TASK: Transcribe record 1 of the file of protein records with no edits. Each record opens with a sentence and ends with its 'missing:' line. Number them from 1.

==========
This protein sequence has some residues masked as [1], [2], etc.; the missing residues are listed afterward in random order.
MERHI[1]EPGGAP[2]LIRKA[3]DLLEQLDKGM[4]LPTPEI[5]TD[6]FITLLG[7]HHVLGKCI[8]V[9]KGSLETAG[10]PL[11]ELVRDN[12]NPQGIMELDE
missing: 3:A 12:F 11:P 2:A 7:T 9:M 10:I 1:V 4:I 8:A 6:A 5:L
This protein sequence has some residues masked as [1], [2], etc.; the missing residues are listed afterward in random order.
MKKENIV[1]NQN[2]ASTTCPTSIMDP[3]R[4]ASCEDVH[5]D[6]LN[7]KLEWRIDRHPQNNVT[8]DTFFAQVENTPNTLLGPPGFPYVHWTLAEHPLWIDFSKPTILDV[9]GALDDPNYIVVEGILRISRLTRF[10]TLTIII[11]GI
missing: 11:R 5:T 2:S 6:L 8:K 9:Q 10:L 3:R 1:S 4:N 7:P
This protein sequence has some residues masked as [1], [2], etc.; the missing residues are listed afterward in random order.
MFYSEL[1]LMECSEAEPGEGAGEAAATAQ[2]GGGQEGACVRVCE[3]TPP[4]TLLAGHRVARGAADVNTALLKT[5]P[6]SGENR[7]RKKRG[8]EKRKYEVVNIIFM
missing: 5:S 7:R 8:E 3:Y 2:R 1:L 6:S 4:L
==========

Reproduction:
This protein sequence has some residues masked as [1], [2], etc.; the missing residues are listed afterward in random order.
MERHI[1]EPGGAP[2]LIRKA[3]DLLEQLDKGM[4]LPTPEI[5]TD[6]FITLLG[7]HHVLGKCI[8]V[9]KGSLETAG[10]PL[11]ELVRDN[12]NPQGIMELDE
missing: 3:A 12:F 11:P 2:A 7:T 9:M 10:I 1:V 4:I 8:A 6:A 5:L